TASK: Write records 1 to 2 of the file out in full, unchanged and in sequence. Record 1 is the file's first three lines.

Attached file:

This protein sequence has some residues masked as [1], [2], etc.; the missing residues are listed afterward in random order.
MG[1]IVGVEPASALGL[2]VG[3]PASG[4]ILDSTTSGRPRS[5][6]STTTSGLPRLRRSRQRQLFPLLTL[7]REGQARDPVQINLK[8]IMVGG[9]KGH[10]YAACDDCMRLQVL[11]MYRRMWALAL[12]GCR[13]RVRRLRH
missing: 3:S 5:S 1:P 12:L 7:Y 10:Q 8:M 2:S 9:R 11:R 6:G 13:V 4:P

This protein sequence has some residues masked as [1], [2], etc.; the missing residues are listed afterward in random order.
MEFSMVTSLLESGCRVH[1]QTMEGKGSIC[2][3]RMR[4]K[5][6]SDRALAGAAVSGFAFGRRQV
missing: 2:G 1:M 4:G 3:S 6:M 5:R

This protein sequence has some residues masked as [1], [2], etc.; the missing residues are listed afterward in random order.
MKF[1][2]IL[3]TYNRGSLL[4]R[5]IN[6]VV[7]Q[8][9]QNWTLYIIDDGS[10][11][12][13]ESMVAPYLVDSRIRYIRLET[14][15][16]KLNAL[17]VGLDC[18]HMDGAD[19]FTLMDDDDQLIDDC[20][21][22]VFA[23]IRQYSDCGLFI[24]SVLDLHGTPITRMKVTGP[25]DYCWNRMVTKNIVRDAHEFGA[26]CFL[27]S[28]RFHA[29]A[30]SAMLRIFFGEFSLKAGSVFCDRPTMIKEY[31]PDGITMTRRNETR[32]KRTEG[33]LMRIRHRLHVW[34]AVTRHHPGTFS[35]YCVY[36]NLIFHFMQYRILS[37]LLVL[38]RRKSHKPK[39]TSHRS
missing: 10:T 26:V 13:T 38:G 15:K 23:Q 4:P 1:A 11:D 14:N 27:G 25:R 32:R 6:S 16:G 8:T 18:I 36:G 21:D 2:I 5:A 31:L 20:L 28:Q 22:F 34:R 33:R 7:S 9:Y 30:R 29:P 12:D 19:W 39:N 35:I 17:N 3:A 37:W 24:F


This protein sequence has some residues masked as [1], [2], etc.; the missing residues are listed afterward in random order.
MG[1]IVGVEPASALGL[2]VG[3]PASG[4]ILDSTTSGRPRS[5][6]STTTSGLPRLRRSRQRQLFPLLTL[7]REGQARDPVQINLK[8]IMVGG[9]KGH[10]YAACDDCMRLQVL[11]MYRRMWALAL[12]GCR[13]RVRRLRH
missing: 3:S 5:S 1:P 12:L 7:Y 10:Q 8:M 2:S 9:R 11:R 6:G 13:V 4:P

This protein sequence has some residues masked as [1], [2], etc.; the missing residues are listed afterward in random order.
MEFSMVTSLLESGCRVH[1]QTMEGKGSIC[2][3]RMR[4]K[5][6]SDRALAGAAVSGFAFGRRQV
missing: 2:G 1:M 4:G 3:S 6:M 5:R